No easy solution for Glacier’s crowding
Traffic backs up on the Going-to-the-Sun Road in Glacier National Park in this 2019 file photo. (Daily Inter Lake)
| March 5, 2023 12:00 AM
Congressman Ryan Zinke raised some ears last week when he took to social media to publicly air his grievances with Glacier National Park’s ticketed entry program, flat out calling the online system “a total scam” that stacks the deck against locals.
This summer, a vehicle reservation is required to access Going-to-the-Sun Road, the North Fork entrance, Two Medicine and Many Glacier valley. About half of the reservations for July were made available online March 1 at 8 a.m.
The Republican congressman from Whitefish tweeted about his own failed attempt to reserve a Sun Road ticket and shared a screenshot that showed a message that no tickets were available for the selected July date, despite the Recreation.gov website saying they were available.
“The entire reservation system is a deliberate strategy to keep the public out of parks and this website is a total scam,” he tweeted about an hour after the online reservation window opened.
His frustration isn’t without merit.
The entire July block of advanced vehicle reservations for the Sun Road were scooped up within 30 minutes after they became available March 1. Vehicle entry tickets for Many Glacier, Two Medicine and the North Fork entrance went even more quickly, within 10 minutes of posting online. Anyone who missed out on the advanced reservations for July now has to wait until the day before they plan to visit, as the park will release the remaining tickets each day of the season — and rest assured, those tickets will go just as fast.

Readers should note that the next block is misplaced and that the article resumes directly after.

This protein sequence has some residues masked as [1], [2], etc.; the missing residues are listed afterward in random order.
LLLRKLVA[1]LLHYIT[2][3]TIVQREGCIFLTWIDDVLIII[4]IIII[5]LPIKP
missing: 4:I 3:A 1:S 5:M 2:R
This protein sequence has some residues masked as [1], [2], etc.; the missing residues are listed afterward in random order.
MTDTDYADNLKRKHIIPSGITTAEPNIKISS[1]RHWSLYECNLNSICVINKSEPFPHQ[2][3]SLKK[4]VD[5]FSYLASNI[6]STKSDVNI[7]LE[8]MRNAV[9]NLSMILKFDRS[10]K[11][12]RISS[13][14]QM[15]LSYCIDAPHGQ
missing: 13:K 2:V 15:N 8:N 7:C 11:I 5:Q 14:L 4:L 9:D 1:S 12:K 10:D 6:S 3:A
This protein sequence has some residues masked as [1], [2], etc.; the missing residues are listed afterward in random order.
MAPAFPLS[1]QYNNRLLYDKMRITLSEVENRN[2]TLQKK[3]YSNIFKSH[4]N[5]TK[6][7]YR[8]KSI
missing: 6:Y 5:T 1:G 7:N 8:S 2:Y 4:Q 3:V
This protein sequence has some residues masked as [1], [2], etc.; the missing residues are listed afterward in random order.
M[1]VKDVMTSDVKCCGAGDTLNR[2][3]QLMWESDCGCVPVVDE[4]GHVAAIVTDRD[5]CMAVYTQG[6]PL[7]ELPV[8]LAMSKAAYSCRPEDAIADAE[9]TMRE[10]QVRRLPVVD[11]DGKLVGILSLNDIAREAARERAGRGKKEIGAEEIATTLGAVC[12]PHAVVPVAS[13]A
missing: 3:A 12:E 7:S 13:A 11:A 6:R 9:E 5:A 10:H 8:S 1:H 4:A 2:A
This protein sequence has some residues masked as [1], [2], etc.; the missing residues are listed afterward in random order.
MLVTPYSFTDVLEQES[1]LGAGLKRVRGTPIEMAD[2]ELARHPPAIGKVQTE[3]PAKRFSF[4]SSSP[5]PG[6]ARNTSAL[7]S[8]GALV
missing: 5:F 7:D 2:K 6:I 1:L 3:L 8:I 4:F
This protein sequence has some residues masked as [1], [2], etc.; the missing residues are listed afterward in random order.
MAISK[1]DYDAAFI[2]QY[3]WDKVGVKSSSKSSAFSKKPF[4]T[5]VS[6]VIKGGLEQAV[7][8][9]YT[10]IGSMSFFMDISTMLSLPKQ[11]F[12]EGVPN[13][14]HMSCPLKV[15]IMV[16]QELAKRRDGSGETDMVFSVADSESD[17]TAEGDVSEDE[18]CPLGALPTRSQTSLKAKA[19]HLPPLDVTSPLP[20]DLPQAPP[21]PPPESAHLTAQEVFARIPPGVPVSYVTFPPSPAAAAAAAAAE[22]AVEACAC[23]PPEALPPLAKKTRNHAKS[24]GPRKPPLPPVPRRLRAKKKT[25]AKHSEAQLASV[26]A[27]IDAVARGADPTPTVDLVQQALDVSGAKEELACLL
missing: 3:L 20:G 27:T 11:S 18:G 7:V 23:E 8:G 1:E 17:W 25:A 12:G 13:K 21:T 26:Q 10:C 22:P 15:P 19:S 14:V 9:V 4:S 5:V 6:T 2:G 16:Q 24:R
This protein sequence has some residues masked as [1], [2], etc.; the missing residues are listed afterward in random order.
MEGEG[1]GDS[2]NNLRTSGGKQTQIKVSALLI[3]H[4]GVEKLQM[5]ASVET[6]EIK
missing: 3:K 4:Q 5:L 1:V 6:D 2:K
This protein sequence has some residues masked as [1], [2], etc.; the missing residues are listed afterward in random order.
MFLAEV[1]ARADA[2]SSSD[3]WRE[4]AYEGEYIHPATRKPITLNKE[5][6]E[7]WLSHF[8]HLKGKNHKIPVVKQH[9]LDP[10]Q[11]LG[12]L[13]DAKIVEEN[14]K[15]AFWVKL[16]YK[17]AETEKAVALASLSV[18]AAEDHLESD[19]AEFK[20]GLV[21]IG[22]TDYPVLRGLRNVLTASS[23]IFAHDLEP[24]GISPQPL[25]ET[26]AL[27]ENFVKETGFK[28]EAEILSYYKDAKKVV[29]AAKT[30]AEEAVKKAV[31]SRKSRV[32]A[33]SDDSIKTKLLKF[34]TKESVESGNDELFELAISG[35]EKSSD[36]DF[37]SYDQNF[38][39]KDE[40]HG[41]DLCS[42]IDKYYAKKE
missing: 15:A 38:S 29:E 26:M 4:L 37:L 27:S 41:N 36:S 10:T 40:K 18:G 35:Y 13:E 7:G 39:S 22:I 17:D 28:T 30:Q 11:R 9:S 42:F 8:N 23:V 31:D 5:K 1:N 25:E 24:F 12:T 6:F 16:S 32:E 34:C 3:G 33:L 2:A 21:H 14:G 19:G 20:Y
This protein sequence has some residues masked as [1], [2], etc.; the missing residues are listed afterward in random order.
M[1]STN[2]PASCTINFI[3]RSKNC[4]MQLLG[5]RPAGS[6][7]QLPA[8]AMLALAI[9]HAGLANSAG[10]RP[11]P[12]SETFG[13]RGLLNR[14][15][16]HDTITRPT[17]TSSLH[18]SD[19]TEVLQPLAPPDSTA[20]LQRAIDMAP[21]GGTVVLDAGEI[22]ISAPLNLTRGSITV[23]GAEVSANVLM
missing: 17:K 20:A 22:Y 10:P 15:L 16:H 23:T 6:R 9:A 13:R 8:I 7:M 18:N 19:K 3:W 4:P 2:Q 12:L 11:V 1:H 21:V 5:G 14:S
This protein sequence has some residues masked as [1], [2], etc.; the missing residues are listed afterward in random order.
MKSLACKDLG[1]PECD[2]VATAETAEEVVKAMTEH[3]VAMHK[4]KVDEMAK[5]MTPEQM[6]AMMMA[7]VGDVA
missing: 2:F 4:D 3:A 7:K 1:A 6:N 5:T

For longtime valley residents, this new reality for Glacier visitation is understandably disappointing. Long gone are the days when locals can sneak into the park on a summer whim for a midday hike or picnic.
But while the online reservation system is certainly flawed — and disproportionately unfair to the technologically challenged — the alternative is even worse. Without the ticketed entry crowd-control system, visitors would be dealing with desperately long waits at park entrance gates with no guarantee of getting inside, or grumbling about the obnoxious tourist stampede at the park’s most popular destinations.
Glacier is simply too popular for unfettered visitation, and we begrudgingly admit that the ticketed entry system has made for a more enjoyable experience for park goers. Parking is easier to find and trails are far less crowded.
In speaking with the Hungry Horse News about his frustrations, Zinke did offer a possible alternative to reservations — a robust shuttle system that properly services the entire park. He envisions electric shuttles with the ability to open the top so people could enjoy the vistas and fresh air — a scenario that would be far more enjoyable than the notoriously undependable and stuffy bus system Glacier currently offers.
What’s more, visitors might actually pay to use a shuttle that’s reliable and enjoyable.
Of course, Zinke’s proposal would come with taxpayer costs to install and maintain shuttle infrastructure, while also requiring sizable parking lots that may not be so popular either.
The bottom line is, there simply is no easy solution to Glacier’s crowding conundrum.
We’re glad to see Western Montana’s Congressman engaged with the issue, and we encourage him to stay involved in Glacier planning discussions going forward. As the former Interior secretary, he knows better than most what it will take to make his vision a reality.
In the meantime, ticketed entry is the best tool the park has at its disposal to rein in the millions of tourists who converge on our corner of paradise each summer.
Glacier hopefuls should set their alarms for 8 a.m. on April 1, when the next batch of advanced reservations for August are released online.
Good luck, you’ll need it.